HOLLYWOOD—Pat Tillman was a handsome young man who looked picture perfect for the studio system in Hollywood to use in promotion of patriotism, almost as perfect a propaganda tool as his predecessor “G.I. Joe.” Young Tillman was so touched by the aftermath of 9/11 that he decided to forgo a promising athletic career in which he would have made millions and been considered a star. His is the story told by “The Tillman Story.”
Soon after volunteering to become an American soldier, Tillman died in Afghanistan. The military and even the White House repeated the story of heroic bravery from a man who protected the lives of his fellow soldiers by taking fire. His family, however, did not accept the bogus story; they began to push the Pentagon and the witnesses of his death to tell the whole truth of their loved one’s death at the hand of what ultimately would be revealed as friendly fire.
Perhaps this story did not have to become such a scandal, but the government became involved. It was their fear of the decline of public approval for the wars in Afghanistan and Iraq that ultimately led to making a man, already considered a great American hero, an almost godlike figure. As this film shows, it’s not just our enemies who lie to us.
What is so moving about this film is the fact that Tillman’s mother and other relatives refused to be lied to by the U.S. government, the Pentagon and the White House. What these leaders did not realize was that Tillman did not fit the atypical American hero mold. A learned student, he was an atheist who later disagreed like many other Americans with the war in Iraq, but at the time asked family members and friends to keep his feelings private. What he was guided by most, was the fact that he rightly was infuriated, like most Americans, by the attacks against his nation on 9/11 and wanted to help protect his country. His family refused to allow war forces within our government to use his good name and valiant service as a propaganda tool after his untimely death. For that, they deserve our gratitude and respect.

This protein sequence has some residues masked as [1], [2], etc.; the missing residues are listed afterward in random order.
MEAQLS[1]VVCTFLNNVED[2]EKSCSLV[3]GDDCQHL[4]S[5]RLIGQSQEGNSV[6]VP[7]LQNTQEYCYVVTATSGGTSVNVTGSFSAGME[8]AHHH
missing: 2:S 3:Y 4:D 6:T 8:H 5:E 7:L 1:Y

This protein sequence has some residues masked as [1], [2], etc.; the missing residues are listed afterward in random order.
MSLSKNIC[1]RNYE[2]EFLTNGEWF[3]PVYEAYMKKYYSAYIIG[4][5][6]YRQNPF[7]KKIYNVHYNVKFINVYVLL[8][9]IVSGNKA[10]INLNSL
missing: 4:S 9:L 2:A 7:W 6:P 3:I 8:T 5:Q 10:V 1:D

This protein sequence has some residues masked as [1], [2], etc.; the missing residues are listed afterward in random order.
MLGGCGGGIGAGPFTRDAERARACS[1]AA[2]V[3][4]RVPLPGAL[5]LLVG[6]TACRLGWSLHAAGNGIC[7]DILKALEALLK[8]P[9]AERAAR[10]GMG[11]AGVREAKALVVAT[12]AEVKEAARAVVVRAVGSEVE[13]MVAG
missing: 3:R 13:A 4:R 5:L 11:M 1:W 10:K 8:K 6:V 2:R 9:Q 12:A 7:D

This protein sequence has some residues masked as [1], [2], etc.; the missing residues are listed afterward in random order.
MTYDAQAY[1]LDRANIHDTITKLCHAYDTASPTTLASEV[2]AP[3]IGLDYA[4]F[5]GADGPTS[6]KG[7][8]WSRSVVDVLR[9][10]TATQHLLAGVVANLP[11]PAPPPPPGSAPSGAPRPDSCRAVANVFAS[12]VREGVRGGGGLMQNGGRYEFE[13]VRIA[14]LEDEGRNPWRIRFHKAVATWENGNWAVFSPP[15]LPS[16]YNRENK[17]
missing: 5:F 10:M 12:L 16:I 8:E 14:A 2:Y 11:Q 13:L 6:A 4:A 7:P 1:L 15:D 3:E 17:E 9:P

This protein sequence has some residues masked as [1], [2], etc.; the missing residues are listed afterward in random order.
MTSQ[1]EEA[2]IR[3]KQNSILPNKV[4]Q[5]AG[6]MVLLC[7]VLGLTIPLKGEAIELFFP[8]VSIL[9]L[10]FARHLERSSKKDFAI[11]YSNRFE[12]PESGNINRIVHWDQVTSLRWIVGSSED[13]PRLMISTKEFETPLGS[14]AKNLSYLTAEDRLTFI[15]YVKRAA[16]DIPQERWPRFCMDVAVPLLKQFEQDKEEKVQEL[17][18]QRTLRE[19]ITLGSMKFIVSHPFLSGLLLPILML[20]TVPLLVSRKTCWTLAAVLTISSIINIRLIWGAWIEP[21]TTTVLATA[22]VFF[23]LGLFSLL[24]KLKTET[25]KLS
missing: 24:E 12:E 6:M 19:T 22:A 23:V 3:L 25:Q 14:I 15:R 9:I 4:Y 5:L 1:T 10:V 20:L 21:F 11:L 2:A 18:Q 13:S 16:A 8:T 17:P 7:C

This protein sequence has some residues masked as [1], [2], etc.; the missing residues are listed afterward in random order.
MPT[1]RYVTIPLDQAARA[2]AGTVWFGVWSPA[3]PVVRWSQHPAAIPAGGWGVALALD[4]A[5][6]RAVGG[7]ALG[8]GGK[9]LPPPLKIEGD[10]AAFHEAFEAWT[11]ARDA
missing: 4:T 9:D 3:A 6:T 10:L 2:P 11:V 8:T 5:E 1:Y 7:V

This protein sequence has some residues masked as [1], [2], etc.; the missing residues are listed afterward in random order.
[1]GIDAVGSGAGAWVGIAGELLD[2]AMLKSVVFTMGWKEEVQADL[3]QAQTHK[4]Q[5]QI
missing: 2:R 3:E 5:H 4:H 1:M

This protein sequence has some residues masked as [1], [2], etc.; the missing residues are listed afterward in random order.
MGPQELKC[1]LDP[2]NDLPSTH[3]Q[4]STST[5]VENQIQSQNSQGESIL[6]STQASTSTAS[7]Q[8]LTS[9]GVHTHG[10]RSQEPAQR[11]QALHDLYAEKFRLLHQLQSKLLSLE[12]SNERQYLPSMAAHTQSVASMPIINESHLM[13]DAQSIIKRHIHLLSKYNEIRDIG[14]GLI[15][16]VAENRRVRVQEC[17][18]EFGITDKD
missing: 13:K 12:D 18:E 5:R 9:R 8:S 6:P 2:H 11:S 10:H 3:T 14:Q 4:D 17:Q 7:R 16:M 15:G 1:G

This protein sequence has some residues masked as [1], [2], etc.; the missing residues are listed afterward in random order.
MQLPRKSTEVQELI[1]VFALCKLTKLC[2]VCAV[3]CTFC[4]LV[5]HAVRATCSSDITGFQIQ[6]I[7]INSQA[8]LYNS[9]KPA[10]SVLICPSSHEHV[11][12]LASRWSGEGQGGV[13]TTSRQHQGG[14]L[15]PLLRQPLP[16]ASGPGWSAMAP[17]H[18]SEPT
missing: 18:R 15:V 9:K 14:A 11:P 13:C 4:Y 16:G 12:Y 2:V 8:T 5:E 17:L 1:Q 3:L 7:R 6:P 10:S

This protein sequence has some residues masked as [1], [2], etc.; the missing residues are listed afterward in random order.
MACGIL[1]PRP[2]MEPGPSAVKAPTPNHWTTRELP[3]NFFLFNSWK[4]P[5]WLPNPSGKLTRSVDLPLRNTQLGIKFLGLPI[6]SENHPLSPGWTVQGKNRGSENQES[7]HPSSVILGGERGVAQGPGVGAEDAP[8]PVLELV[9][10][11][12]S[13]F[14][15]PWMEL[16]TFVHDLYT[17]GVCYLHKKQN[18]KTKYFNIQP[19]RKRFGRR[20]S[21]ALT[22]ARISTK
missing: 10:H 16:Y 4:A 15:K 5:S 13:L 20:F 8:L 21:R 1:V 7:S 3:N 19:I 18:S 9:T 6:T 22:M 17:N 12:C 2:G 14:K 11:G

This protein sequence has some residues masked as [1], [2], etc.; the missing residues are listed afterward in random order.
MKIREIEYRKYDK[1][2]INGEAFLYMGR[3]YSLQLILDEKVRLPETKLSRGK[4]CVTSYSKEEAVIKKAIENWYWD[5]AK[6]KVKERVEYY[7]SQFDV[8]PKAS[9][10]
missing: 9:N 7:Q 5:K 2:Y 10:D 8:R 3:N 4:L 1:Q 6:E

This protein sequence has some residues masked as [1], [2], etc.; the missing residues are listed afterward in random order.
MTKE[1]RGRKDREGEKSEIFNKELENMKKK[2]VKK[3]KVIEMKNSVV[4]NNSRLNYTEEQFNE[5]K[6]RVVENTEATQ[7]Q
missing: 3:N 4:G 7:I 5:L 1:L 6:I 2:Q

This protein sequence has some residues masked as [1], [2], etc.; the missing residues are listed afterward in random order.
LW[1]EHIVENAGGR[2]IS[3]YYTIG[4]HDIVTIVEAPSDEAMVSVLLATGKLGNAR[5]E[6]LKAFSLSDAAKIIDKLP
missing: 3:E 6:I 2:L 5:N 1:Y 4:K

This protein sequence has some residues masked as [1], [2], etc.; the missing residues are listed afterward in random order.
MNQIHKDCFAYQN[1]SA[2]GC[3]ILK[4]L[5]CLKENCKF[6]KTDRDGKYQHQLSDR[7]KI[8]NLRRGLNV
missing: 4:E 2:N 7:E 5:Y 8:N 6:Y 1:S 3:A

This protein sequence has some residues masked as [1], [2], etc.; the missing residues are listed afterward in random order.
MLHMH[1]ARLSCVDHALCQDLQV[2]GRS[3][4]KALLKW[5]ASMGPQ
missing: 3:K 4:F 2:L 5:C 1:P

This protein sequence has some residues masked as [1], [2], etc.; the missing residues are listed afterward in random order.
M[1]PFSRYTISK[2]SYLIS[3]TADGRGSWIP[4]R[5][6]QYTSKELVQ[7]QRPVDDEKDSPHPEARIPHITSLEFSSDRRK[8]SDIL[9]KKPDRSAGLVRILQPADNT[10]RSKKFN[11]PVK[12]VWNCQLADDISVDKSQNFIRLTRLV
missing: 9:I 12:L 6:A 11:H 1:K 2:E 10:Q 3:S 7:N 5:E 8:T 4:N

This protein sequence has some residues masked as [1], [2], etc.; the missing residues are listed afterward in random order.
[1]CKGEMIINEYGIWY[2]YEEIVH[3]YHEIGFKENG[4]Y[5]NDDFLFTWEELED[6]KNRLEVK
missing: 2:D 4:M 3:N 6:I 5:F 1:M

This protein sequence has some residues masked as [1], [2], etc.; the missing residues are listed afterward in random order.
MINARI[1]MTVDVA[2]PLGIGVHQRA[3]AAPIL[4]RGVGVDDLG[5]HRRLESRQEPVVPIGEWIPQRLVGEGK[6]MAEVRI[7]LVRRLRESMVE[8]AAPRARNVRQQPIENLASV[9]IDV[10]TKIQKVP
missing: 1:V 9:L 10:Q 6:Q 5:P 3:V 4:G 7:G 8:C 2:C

Amir Bar-Lev’s documentary-styled film is hard to watch, but very important for everyone to see. Our military men and women are a diverse group of amazing people, who place their lives and safety on the line so the rest of us can have freedom. Bar-Lev’s clear and steady storytelling without any hidden political agenda is fascinating and devastating. It is so authentic and honest.
“The Tillman Story” is filled with the words of a hero’s mother and those he loved and it is important that truth, not propaganda in our society, wins out in our debates. This type of documentary is what keeps us from becoming a nation like Nazi Germany or the former Soviet Union.
“The Tillman Story” is open in a select group of theaters.